Dubai // Crime in Jebel Ali, a major industrial and labour accommodation district, has dropped by more than 45 per cent from last year. The dismantling of gangs selling alcohol in labour camps was key to the reduction in criminal activity, police said.
A series of programmes in Jebel Ali targeting the sale of alcohol in labour camps, the theft of electrical cables and road safety have led to the dramatic drop in crime, police said. "Alcohol abuse leads to the committing of many crimes that disturb the security in the area," said Lt Col Abdul Qader al Bannai, the director of the Jebel Ali police station. "This is why, as part of the programme, we set up groups of officials to monitor and stop this."
Jebel Ali houses some of the biggest industries in Dubai and is also one of the largest living areas for labourers. Thousands of expatriate men reside in the area and are prime targets for bootleggers and illegal alcohol traders. "The accurate assessment of the reality and special surrounding environment in Jebel Ali prompted us to implement a number of programmes in order to address such violations and create a safe environment," said Col al Bannai.
He said 1,486 people had been arrested for various offences last year, as compared to 889 in 2008. Those arrested included bootleg gang members involved in armed fights, kidnapping and other threatening activities. The issue of alcohol in Jebel Ali labour camps came to the fore in January 2009 after 13 members of a bootlegging gang were arrested for kidnapping and murdering two people of a rival gang.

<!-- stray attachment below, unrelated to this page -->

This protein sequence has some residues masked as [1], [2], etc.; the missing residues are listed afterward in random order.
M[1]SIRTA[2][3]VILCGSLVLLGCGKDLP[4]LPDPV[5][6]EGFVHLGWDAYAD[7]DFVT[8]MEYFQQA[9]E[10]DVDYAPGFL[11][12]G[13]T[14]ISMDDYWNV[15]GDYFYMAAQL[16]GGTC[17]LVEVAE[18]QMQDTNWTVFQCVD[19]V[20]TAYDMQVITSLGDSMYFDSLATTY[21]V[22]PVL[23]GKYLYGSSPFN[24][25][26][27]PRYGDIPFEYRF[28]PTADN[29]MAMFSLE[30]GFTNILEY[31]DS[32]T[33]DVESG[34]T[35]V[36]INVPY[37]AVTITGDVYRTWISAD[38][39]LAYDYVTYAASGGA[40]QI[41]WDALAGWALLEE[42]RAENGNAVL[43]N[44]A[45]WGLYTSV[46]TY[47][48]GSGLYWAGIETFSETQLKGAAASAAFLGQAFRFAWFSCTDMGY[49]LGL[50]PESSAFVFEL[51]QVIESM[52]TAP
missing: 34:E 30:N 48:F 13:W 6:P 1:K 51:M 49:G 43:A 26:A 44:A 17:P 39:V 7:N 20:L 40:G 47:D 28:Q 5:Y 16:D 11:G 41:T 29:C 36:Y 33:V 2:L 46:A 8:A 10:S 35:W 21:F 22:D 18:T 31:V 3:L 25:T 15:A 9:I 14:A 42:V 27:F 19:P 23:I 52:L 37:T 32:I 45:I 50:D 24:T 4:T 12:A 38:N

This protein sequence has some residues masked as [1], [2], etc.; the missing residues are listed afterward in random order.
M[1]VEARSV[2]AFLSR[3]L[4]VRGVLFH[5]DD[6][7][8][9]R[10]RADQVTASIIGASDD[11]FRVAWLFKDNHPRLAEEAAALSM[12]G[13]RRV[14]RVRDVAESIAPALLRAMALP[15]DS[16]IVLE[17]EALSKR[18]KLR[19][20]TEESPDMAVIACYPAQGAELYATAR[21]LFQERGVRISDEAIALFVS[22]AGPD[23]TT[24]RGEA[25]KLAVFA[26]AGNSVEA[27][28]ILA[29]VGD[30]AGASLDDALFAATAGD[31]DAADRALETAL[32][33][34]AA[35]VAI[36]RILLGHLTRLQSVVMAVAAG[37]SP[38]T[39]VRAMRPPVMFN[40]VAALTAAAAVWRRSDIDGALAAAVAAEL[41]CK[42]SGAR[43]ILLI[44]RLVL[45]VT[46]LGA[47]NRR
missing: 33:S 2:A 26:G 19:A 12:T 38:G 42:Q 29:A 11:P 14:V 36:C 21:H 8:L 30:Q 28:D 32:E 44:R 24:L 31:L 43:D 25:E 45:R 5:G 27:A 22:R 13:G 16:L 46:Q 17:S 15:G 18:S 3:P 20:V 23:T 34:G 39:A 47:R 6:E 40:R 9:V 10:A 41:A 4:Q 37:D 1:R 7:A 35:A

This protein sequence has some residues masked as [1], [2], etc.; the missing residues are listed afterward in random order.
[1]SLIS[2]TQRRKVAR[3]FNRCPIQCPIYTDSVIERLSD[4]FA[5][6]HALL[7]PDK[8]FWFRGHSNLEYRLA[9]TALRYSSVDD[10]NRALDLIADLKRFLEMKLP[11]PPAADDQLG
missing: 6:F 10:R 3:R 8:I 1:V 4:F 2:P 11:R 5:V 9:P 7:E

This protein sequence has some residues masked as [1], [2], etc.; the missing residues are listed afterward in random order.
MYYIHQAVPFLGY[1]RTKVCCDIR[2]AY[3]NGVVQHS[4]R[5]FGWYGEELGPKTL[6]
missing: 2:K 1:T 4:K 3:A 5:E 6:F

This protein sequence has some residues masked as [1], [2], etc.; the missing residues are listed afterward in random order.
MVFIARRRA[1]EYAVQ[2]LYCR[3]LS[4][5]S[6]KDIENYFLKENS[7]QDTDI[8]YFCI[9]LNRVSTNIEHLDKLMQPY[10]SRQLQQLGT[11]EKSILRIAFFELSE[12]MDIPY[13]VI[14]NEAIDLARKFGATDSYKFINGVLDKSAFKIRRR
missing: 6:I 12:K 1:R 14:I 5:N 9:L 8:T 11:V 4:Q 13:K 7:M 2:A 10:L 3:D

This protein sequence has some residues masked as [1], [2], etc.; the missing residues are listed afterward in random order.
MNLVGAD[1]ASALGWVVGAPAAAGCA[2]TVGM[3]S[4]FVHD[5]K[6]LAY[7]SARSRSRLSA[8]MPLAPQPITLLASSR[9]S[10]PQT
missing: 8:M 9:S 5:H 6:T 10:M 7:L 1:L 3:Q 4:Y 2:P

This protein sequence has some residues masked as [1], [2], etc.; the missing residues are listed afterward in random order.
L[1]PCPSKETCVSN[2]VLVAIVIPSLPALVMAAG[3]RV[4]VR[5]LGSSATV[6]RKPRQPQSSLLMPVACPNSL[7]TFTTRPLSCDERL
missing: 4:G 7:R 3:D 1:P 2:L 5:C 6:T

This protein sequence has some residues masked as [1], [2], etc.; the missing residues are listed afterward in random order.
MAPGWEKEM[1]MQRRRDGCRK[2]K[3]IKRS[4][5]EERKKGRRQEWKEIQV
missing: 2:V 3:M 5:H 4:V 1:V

The heavily armed men were identified by the police as the strongest gang in the area and their arrest was seen as a major victory for the police. The case is ongoing at the Dubai court. After the arrests, a series of inspections were conducted by the police, immigration, and municipal authorities, as well as private security companies, to combat the alcohol trade, especially in Al Quoz, Jebel Ali and Sonapur.
The municipality said that nearly 500 bottles of whisky and beer were seized in 2009 from labour accommodations in those areas. Last month, 998 bottles of illicit alcohol seized by municipal inspectors were destroyed in a rubbish dump in Al Qusais. The inspectors also destroyed nearly 55,000 pirated DVD films and 1,700 pornographic films, most of which were recovered from the same areas. Late last month, 17 other bootleggers were condemned to death for killing a man in Jebel Ali
The illegal liquor trade is also rampant in labour accommodation areas of Sharjah. Last month, Sharjah Police arrested a gang of 18 men allegedly involved in the illegal alcohol trade and the kidnapping and killing of rival bootlegging gang members. Workers living in Jebel Ali said that people seeking liquor know where to get it. "It is available," said the worker, who did not wish to be named. An Indian national who has lived there for five years, he said that large gangs who operated openly seem to have gone away.
"We see a lot of police now and they are always patrolling. That makes many of us feel safe, as things can get violent. I am told that there are no longer any big gangs here," he said. Another person employed in Jebel Ali said bootleggers are now hiding liquor in the boot of their cars and delivering only to people they know. "They come in hired cars and pretend to be staff or employees of companies. Earlier, there was open sale but now they are a lot more cautious as police are on the lookout for them," he said.